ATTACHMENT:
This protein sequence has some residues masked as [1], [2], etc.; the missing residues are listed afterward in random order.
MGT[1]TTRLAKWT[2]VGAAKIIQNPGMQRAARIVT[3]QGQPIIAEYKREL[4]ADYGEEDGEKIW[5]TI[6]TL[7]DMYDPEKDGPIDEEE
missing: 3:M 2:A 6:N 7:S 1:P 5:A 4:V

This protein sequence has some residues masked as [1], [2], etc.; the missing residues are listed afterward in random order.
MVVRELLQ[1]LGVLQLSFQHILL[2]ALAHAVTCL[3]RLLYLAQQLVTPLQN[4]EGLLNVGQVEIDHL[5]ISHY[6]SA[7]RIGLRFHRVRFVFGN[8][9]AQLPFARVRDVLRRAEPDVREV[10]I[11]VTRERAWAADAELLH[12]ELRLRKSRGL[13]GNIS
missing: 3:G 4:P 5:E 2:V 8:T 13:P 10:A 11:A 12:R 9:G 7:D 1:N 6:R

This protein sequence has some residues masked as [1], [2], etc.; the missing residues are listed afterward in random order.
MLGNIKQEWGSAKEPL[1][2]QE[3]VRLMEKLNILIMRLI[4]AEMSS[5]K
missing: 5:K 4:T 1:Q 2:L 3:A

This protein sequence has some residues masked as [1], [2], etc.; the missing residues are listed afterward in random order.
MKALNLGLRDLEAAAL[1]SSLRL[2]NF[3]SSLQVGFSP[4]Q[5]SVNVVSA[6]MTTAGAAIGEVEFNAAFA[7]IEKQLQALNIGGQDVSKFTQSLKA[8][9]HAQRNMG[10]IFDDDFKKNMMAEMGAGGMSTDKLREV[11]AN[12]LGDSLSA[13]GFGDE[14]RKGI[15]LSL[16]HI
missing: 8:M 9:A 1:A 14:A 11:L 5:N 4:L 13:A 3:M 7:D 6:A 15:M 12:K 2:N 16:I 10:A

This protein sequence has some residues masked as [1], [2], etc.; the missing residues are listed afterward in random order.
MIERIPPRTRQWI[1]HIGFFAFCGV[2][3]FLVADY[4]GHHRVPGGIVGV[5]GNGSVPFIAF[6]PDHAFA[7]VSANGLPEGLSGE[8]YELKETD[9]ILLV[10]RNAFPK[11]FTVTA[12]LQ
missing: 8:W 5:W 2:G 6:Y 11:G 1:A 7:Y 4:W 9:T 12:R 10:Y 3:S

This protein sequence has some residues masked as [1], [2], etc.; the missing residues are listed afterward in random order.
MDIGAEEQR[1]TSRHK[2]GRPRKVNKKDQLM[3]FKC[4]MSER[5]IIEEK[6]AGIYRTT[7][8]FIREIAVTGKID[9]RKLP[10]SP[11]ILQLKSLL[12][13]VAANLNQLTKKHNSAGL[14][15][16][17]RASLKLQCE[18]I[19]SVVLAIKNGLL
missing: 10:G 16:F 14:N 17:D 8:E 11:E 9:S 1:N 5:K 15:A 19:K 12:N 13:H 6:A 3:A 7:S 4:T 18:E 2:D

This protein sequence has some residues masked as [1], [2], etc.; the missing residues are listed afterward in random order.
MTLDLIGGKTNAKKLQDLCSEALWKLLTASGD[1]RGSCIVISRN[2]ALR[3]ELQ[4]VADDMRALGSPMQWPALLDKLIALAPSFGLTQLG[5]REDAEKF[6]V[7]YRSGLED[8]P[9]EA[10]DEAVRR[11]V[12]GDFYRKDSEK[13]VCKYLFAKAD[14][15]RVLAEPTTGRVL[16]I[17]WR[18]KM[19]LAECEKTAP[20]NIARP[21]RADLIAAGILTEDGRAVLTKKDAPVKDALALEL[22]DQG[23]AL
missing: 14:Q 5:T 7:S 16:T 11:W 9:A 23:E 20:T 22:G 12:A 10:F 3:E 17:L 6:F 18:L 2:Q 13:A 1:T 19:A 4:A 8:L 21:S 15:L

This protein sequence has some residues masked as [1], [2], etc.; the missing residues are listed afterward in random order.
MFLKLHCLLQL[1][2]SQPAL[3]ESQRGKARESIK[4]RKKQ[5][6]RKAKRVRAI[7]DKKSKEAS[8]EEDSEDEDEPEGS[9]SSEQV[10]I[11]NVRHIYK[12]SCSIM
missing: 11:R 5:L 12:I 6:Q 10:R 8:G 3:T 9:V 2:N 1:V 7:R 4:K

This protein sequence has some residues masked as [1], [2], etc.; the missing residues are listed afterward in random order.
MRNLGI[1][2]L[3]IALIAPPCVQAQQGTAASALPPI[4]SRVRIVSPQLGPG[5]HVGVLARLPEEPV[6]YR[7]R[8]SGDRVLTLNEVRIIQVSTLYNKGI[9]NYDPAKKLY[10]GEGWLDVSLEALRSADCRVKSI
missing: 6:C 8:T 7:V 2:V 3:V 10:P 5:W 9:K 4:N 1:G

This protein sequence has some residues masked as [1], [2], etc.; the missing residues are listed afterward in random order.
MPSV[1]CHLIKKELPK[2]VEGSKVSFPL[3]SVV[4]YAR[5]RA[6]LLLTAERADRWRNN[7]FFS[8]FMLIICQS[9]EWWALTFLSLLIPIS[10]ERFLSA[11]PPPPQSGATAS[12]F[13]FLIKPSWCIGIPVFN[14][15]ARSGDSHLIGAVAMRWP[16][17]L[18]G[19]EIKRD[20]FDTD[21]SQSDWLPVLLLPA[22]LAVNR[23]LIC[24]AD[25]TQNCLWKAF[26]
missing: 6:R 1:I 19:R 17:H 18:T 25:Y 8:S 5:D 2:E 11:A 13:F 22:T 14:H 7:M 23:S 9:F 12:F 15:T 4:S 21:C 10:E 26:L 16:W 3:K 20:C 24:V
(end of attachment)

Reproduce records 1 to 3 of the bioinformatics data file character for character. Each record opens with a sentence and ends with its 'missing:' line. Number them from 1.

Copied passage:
This protein sequence has some residues masked as [1], [2], etc.; the missing residues are listed afterward in random order.
MGT[1]TTRLAKWT[2]VGAAKIIQNPGMQRAARIVT[3]QGQPIIAEYKREL[4]ADYGEEDGEKIW[5]TI[6]TL[7]DMYDPEKDGPIDEEE
missing: 3:M 2:A 6:N 7:S 1:P 5:A 4:V

This protein sequence has some residues masked as [1], [2], etc.; the missing residues are listed afterward in random order.
MVVRELLQ[1]LGVLQLSFQHILL[2]ALAHAVTCL[3]RLLYLAQQLVTPLQN[4]EGLLNVGQVEIDHL[5]ISHY[6]SA[7]RIGLRFHRVRFVFGN[8][9]AQLPFARVRDVLRRAEPDVREV[10]I[11]VTRERAWAADAELLH[12]ELRLRKSRGL[13]GNIS
missing: 3:G 4:P 5:E 2:V 8:T 13:P 10:A 11:A 12:R 9:G 7:D 1:N 6:R

This protein sequence has some residues masked as [1], [2], etc.; the missing residues are listed afterward in random order.
MLGNIKQEWGSAKEPL[1][2]QE[3]VRLMEKLNILIMRLI[4]AEMSS[5]K
missing: 5:K 4:T 1:Q 2:L 3:A